Dead Ringers (1988) - David Cronenberg

    Dead Ringers (1988) - David Cronenberg [Amazon.com]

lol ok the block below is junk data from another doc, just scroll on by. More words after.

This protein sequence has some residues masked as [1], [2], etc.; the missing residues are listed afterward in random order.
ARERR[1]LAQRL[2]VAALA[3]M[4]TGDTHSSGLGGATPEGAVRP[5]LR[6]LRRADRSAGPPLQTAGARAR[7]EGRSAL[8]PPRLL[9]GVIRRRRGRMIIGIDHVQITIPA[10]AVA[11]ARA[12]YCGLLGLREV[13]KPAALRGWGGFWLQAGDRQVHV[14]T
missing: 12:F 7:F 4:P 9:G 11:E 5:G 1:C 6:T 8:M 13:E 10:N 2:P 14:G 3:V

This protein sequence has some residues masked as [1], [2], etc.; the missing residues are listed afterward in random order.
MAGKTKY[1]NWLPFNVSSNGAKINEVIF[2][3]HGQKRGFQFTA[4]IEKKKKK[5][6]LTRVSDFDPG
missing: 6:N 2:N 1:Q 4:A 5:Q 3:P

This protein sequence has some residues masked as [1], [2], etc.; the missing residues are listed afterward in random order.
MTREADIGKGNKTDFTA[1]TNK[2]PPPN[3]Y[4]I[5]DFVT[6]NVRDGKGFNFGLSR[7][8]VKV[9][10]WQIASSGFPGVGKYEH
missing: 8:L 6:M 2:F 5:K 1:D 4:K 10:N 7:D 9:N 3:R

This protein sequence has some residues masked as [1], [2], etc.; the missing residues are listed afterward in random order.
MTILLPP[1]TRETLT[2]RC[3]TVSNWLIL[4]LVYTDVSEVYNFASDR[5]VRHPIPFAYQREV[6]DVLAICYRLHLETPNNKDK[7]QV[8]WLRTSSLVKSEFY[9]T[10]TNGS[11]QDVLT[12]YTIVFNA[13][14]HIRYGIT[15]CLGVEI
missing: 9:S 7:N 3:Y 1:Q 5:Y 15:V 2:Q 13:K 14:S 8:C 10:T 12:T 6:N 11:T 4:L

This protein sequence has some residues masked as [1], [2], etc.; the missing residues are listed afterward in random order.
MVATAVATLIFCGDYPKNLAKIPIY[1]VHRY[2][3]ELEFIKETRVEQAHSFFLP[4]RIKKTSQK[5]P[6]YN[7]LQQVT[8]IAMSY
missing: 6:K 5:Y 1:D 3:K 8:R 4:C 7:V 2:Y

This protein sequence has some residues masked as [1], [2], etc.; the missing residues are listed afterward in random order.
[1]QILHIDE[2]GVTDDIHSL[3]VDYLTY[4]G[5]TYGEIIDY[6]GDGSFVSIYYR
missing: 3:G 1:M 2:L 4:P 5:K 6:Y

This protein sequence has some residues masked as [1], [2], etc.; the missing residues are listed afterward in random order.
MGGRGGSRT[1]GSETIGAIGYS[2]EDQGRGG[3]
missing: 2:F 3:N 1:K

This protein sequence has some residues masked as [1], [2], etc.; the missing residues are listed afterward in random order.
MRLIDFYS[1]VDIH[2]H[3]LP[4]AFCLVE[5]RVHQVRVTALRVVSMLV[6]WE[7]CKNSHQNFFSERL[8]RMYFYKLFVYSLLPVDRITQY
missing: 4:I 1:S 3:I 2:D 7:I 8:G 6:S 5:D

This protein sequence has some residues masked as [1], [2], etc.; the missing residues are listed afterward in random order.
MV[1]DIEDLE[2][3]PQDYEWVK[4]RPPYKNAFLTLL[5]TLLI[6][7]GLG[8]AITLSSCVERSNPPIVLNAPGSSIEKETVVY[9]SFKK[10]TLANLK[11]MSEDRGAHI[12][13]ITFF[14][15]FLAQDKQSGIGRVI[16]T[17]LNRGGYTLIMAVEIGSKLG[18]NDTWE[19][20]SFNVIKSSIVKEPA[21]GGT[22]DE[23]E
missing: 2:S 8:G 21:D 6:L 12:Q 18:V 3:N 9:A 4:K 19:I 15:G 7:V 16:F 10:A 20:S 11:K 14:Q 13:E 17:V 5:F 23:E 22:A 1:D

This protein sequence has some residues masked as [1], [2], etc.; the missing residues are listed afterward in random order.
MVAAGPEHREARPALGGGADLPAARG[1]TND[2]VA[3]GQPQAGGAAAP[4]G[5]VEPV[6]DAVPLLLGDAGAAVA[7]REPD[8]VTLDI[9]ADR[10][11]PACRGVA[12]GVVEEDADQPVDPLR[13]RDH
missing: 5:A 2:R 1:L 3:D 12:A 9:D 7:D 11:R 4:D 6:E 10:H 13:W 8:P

David Cronenberg, for so long an auteur of films typified by schlocky, low-budget splatter effects and a profoundly disturbing intelligence, turned to drama with his 1988 masterpiece "Dead Ringers". It flirts with some of his usual themes - a fusion of the brain and body, mad doctors (with weird names), and decay - but there's a level of sophistication here that tops all of his previous work. Here, special effects are used in the background, as Jeremy Irons gives an utterly compelling (and damn convincing) performance as two twin gynaecologists, whose descent into drugs and madness will surely leave even the most ardent horror viewer deeply disturbed. On one level, it works almost as Shakespearean tragedy, as the two brothers imitate each other in an affair with Genevieve Bujold. When the less confident twin wants to "keep it for myself", it sparks instant dissonance between the disturbingly close kin. On another level, it's a crazed horror film involving bizarre medical instruments, and gynaecological mutations. The truly tragic conclusion leaves the viewer dazed, confused, but above all, deeply emotional, and for that alone it should deserve the term "masterpiece". Other factors that allow it such a term are the truly masterful performances (Cronenberg a master of getting Oscar-contending acting out of even the most mediocre performers), the genius use of special effects, the compellingly cold direction, and Howard Shore's extraordinary score. To say it's not for all tastes is an understatement, as it's probably the darkest film of the past decade, but for those with an interest in grippingly-executed, profoundly disturbing psychological horror/drama, "Dead Ringers" is one of the most marvellous films around. -- Allan Harrison, amazon.com